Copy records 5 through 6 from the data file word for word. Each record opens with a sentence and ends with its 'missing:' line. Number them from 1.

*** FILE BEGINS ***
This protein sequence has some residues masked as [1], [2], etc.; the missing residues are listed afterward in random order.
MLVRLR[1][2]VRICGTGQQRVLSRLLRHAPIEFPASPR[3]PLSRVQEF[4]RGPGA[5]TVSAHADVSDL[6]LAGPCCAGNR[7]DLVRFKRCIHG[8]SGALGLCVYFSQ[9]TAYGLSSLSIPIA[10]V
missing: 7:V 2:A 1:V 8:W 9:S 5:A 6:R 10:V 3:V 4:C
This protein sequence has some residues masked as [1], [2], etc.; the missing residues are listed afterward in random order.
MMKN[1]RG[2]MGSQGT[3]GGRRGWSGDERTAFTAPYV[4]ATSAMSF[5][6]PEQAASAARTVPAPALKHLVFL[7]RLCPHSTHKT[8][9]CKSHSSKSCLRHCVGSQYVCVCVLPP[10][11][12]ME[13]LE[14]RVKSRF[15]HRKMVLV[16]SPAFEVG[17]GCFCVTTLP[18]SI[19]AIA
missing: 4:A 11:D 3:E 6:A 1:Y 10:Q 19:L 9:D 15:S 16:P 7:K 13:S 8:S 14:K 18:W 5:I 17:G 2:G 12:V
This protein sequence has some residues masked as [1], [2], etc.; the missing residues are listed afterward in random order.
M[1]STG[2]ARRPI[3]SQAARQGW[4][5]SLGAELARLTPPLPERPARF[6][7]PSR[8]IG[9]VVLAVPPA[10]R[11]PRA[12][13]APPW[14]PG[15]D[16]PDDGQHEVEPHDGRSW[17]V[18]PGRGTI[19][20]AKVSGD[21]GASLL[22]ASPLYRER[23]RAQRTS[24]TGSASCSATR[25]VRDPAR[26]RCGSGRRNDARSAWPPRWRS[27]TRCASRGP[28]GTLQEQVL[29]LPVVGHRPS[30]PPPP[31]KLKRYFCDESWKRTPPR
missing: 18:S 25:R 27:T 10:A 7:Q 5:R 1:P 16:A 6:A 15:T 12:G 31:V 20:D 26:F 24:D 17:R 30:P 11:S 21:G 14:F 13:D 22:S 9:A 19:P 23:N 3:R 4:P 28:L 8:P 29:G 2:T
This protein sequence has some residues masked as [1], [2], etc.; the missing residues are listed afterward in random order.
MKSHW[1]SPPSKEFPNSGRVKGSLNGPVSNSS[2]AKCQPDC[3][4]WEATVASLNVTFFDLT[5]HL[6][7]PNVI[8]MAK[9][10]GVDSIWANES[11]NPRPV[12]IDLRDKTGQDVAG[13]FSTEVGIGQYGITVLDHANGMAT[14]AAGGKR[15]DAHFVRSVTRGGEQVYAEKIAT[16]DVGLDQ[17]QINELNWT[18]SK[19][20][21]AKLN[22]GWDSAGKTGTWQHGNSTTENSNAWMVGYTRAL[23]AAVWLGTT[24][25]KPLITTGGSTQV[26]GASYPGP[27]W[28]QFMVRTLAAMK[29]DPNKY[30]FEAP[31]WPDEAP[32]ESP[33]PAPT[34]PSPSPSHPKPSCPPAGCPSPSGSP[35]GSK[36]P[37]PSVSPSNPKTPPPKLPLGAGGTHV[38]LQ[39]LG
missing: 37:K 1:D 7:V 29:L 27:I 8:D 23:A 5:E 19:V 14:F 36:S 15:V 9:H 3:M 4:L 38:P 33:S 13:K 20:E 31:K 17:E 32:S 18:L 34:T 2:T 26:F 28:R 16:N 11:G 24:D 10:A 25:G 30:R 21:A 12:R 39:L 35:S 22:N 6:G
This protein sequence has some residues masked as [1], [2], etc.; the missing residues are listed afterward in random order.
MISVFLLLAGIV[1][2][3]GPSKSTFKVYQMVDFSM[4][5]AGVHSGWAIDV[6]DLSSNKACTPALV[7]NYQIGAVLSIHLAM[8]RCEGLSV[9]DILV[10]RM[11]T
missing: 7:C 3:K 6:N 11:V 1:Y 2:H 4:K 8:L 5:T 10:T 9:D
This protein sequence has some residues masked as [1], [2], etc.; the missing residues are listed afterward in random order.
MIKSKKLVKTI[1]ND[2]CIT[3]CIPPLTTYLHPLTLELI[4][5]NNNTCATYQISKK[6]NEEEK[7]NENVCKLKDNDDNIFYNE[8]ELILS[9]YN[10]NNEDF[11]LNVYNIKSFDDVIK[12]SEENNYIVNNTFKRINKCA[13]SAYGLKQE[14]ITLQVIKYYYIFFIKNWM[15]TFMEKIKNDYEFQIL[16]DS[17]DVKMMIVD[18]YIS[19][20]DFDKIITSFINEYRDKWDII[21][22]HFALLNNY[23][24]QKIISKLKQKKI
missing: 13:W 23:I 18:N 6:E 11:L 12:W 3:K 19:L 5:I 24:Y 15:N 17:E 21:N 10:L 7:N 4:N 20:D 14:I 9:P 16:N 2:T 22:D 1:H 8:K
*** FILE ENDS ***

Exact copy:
This protein sequence has some residues masked as [1], [2], etc.; the missing residues are listed afterward in random order.
MISVFLLLAGIV[1][2][3]GPSKSTFKVYQMVDFSM[4][5]AGVHSGWAIDV[6]DLSSNKACTPALV[7]NYQIGAVLSIHLAM[8]RCEGLSV[9]DILV[10]RM[11]T
missing: 7:C 3:K 6:N 11:V 1:Y 2:H 4:K 8:L 5:T 10:T 9:D
This protein sequence has some residues masked as [1], [2], etc.; the missing residues are listed afterward in random order.
MIKSKKLVKTI[1]ND[2]CIT[3]CIPPLTTYLHPLTLELI[4][5]NNNTCATYQISKK[6]NEEEK[7]NENVCKLKDNDDNIFYNE[8]ELILS[9]YN[10]NNEDF[11]LNVYNIKSFDDVIK[12]SEENNYIVNNTFKRINKCA[13]SAYGLKQE[14]ITLQVIKYYYIFFIKNWM[15]TFMEKIKNDYEFQIL[16]DS[17]DVKMMIVD[18]YIS[19][20]DFDKIITSFINEYRDKWDII[21][22]HFALLNNY[23][24]QKIISKLKQKKI
missing: 13:W 23:I 18:N 6:E 11:L 12:W 3:K 19:L 5:I 24:Y 15:N 17:E 21:N 10:L 7:N 4:N 20:D 14:I 9:P 16:N 2:T 22:D 1:H 8:K